A City trader has gone on trial at Southwark Crown Court for gambling away over a billion pounds. A cynic might ask why is he in the dock?
"The law locks up the man or woman
Who steals the goose from off the common
But leaves the greater villain loose
Who steals the common from off the goose".
The above was published long before banksters and so-called traders sat in front of computer screens and played roulette with the wealth of nations, and over the past few years its moral has become painfully clear to all of us. Country after country has been plundered by the banks, and we have been left to pay the price.
There do appear to be limits however, because today, former City trader Kweku Adoboli has gone on trial at Southwark Crown Court for fraud and false accounting. His defence appears to be - wait for it - "I was only doing my job". This has been called the Nuremberg defence, and it is no defence at all, even though he was most likely doing exactly that.
Adoboli worked for UBS; last September, after the company uncovered so-called irregularities, he was charged with fraud and false accounting, being remanded in custody. CEO Oswald Gruebel said he would not resign over the scandal. Adoboli appeared in court again on September 22. Two days later, Gruebel resigned. Adoboli was subsequently granted bail, and he turned up at court today looking more like a lawyer than a fraudster.
According to Sasha Wass QC prosecuting, he thought he had the "magic touch" and carried out his alleged frauds in a thoroughly dishonest fashion. He "did all of this by exceeding his trading limits, by inventing fictitious deals to conceal this, and then he lied to his bosses".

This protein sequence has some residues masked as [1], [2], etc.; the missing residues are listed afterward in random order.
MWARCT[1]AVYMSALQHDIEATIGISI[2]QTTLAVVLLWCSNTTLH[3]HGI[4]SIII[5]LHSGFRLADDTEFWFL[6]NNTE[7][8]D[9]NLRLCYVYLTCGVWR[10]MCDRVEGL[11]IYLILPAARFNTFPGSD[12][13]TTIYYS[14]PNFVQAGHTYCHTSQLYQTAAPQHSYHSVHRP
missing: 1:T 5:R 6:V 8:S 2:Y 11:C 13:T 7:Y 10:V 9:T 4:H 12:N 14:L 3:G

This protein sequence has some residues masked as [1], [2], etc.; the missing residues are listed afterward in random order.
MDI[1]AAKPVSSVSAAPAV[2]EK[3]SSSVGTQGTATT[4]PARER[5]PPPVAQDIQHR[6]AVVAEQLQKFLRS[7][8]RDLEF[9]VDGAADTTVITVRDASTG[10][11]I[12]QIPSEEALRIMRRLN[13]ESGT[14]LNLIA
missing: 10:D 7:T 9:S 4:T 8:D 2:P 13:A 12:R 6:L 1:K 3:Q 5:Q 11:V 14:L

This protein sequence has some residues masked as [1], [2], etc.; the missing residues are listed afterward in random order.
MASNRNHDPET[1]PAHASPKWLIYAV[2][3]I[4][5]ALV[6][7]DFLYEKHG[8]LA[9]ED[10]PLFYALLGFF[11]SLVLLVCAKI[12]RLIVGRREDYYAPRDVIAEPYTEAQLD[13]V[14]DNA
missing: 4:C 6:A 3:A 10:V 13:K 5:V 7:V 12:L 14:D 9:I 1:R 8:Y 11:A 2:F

So what does UBS do? The company describes itself as a wealth management outfit offering financial services to private, corporate and institutional clients in over 50 countries. Its Jersey office for example offers trust and fund administration services as well as banking and investment services to private clients and financial intermediaries. In other words, it gambles with other people's money, the same way MF Global did before it bet on red, and the little white ball landed on black. To date, no one has been charged with any criminal offence in relation to that fiasco, and it is unlikely anyone will be.
Adoboli's trial is scheduled to last up to 8 weeks. If he is convicted, the question we should all ask is not how many years should he get, but how many others - hundreds or even thousands - should have been in the dock with him?
This opinion article was written by an independent writer. The opinions and views expressed herein are those of the author and are not necessarily intended to reflect those of DigitalJournal.com